A few weeks ago I had the pleasure of presenting at the Association of Professional Genealogists Professional Management Conference in Salt Lake City. This year was extra special because it marked 40 years of APG. This was also a unique opportunity to visit Salt Lake City itself. Regardless of your religious persuasion it’s impossible to ignore how central Salt Lake City and the Church of Jesus Christ of Latter Day Saints has been to genealogy and the availability of various records. A visit to the Family History Library in Salt Lake City is likely on every genealogists wishlist.
The impressive Temple in Salt Lake City
Great views of the mountains wherever you are in Salt Lake City
At the PMC I was presenting a talk on using social media for genealogy businesses and also presenting a poster on oral history resources for genealogy.
The title slide of my talk at the APG PMC
My poster on oral history and genealogy at the PMC
My session on social media was among the 12 recorded as part of the ‘virtual PMC’. The recordings can be purchased here: https://www.apgen.org/catalog/pmc_recording_package.html
For the other talks you can purchase a copy of the digital syllabus here: https://www.apgen.org/catalog/syllabus.html
There were plenty of standout moments during the PMC. Getting to meet with other professionals is always a bonus, particularly some of the leading figures in the field. These included Judy G Russell, Kenyatta D Berry, Elizabeth Shown Mills, Michael J Leclerc, Kory L. Meyerink, Katherine R. Willson, Sheila Benedict, Janice Lovelace, Leslie Brinkley Lawson, Judy Nimer Muhn, Australian genealogist Ben Hollister and fellow Irish genealogist Fiona Fitzsimons to name but a few of the wonderful people I met. Unfortunately we missed the always entertaining J. Mark Lowe, who was unable to attend in person. Fortunately he recorded his three presentations and we were still able to get the benefit of his expertise.
There was also a welcome reception at the head offices of Ancestry and tours of the Family History Library, the Church History Library and the 28 storey Church Office Building, which provided some stunning views of Salt Lake City.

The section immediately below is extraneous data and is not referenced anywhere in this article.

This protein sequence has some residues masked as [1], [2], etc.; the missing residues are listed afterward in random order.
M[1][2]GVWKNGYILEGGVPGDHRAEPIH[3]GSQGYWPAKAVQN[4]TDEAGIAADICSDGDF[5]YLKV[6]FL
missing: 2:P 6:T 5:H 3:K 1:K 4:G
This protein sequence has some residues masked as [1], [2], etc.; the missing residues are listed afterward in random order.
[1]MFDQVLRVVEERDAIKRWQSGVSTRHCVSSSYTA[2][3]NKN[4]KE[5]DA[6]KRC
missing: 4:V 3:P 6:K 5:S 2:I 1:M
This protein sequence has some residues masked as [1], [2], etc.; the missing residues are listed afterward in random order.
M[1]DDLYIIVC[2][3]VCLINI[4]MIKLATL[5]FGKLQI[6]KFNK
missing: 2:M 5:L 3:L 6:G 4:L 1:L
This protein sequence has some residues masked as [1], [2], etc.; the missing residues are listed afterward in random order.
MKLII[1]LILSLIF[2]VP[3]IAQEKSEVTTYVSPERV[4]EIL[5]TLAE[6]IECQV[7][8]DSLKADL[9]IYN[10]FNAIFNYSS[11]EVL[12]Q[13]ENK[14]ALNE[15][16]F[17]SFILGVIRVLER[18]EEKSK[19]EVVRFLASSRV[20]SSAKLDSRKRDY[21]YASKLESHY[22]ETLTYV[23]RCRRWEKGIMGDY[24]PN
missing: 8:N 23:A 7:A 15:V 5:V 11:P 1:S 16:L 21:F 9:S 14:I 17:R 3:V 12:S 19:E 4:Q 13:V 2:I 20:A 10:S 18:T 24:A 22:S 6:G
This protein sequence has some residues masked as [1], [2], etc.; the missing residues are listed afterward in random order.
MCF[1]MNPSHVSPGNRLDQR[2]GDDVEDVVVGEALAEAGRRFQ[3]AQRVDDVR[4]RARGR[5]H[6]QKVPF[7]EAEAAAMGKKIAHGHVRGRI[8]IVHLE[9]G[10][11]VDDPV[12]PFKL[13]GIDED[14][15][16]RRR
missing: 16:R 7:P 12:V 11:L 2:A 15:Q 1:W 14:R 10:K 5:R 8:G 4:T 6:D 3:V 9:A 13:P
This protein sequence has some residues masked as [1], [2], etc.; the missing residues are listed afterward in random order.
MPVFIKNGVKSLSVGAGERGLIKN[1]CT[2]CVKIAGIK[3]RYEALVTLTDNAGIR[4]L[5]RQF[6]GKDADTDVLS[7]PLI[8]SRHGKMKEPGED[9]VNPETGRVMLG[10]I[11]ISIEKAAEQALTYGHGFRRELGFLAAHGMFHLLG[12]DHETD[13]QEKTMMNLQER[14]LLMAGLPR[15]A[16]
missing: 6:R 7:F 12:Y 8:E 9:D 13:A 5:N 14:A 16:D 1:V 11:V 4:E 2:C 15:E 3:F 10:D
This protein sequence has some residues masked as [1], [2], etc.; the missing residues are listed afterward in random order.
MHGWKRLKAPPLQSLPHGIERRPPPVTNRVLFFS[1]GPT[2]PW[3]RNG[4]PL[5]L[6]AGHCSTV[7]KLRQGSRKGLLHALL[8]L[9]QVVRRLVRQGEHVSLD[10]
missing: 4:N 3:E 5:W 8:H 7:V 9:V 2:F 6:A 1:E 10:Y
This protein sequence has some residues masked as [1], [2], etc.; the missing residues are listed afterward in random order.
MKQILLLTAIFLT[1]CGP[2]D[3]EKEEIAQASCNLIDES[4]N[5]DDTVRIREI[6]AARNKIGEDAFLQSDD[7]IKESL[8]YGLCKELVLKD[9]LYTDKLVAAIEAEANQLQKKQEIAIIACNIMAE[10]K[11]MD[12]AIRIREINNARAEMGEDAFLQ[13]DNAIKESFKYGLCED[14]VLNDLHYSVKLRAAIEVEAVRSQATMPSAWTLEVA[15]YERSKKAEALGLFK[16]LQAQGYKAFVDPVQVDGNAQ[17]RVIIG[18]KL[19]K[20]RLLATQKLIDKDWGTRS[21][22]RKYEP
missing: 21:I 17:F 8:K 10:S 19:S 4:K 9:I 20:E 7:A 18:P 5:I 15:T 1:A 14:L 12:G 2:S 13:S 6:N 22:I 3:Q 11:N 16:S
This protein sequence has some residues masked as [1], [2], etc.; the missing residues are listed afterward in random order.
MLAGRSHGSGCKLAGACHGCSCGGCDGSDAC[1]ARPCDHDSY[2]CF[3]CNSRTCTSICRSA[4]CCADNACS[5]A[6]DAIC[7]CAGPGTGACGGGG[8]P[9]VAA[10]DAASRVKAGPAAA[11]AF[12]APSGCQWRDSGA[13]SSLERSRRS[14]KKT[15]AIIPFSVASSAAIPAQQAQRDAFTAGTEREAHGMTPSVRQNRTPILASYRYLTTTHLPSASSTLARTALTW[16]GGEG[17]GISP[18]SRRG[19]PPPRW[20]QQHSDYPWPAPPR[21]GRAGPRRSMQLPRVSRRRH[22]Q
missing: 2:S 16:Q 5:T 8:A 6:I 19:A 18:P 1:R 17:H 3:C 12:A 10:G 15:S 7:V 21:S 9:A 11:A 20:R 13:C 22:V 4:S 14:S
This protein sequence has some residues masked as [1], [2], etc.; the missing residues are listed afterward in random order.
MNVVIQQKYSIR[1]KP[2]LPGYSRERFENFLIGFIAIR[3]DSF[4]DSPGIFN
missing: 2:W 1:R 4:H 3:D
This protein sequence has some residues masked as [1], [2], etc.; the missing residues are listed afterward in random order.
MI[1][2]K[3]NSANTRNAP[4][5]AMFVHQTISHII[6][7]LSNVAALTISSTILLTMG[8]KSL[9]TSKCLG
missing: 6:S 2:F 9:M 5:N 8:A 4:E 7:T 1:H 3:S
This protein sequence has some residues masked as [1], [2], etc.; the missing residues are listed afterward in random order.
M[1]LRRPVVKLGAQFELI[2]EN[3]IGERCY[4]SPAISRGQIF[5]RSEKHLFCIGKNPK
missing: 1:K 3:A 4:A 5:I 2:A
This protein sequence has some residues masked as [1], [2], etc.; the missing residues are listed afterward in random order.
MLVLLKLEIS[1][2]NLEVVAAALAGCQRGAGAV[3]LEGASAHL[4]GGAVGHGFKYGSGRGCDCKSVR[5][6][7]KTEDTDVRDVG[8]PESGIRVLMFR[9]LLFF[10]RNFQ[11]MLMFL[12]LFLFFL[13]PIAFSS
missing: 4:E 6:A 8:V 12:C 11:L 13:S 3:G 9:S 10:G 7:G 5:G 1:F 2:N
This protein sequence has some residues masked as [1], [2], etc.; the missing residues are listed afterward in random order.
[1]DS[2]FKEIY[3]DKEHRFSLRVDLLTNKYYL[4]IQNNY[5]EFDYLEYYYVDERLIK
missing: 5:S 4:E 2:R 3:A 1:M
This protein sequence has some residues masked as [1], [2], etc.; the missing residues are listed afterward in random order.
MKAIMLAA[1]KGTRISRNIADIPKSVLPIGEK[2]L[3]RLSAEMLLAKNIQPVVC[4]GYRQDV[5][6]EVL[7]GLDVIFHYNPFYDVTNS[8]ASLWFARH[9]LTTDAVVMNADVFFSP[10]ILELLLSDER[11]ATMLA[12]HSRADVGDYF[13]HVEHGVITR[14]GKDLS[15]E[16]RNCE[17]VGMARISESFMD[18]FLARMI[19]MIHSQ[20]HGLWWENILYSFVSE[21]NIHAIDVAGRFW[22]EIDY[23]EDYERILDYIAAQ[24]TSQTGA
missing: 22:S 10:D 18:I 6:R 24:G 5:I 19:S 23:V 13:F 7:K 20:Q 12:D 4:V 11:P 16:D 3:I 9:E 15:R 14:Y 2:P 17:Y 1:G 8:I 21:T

View of the State Capitol from the 28th floor of the Church Office Building
Checking out the main research floor of the Family History Library
One particular standout moment from the PMC was encountering so many young professional genealogists and seeing a growing international turnout. One of the things I appreciate most about APG is the fact that it is an international organisation. Most of it’s membership is American but it’s good to have an organisation that helps to connect genealogists worldwide. We had Irish, Australians, Canadians, Hawaiians, Alaskans and Mexicans.
On the final day of my visit to Salt Lake City I attended mass in the Madeleine Cathedral, a stunning Catholic cathedral and met up with Kyle Betit and Quentin Burrows of Ancestry ProGenealogists
Exterior of the Madeleine Cathedral
I was also lucky enough to meet up with Andrea DuClos and Mindy Taylor, both fellow alumni of the ProGen Study Group I spent the last year participating in.
The second half of my trip was spent in New York City. During this time I got the opportunity to sit down with Yukie Ohta of the Soho Memory Project and learn about what she does. I was particularly interested in the oral history aspect of the project but any time spent discussing local history is worthwhile. I also got to take a tour of the graveyard and catacombs of the Basilica of St Patrick’s Old Cathedral. I admit that before this I hadn’t known there were two St Patrick’s Cathedrals in NY. The familiar cathedral in midtown is the second cathedral with the name. The first St Patrick’s is located on Mott Street near Little Italy. The catacombs underneath the basilica have only recently become accessible to the public through guided tours. It’s no surprise that many of the names on the vaults are of Irish origin.
The Basilica of St Patrick’s Old Cathedral in New York
Grave of John Curry, the youngest witness to the apparition in Knock, Co. Mayo in 1879. He emigrated to New York and was originally buried in Long Island. In 2017 his remains were reinterred in the graveyard of Old St Patrick’s
One of the burial vaults in the catacomb underneath Old St Patrick’s
No visit to NYC is complete without a few hours spent in the 42nd Street branch of the NYPL. I would particularly recommend browsing through the Irma and Paul Milstein Division of United States History, Local History and Genealogy in the library. While I was there I was able to sit in on a talk by one of the librarians, Andy McCarthy, on using the libraries resources for family history research.
The iconic main entrance to the 42nd Street branch of the New York Public Library
In heaven in the Irma and Paul Milstein Division of United States History, Local History and Genealogy section of the NYPL
I hope to be back in Salt Lake City someday, even just to spend a week in the Family History Library. For now I can look forward to more genealogy at Back To Our Past in Dublin next weekend and RootsTech London the following weekend.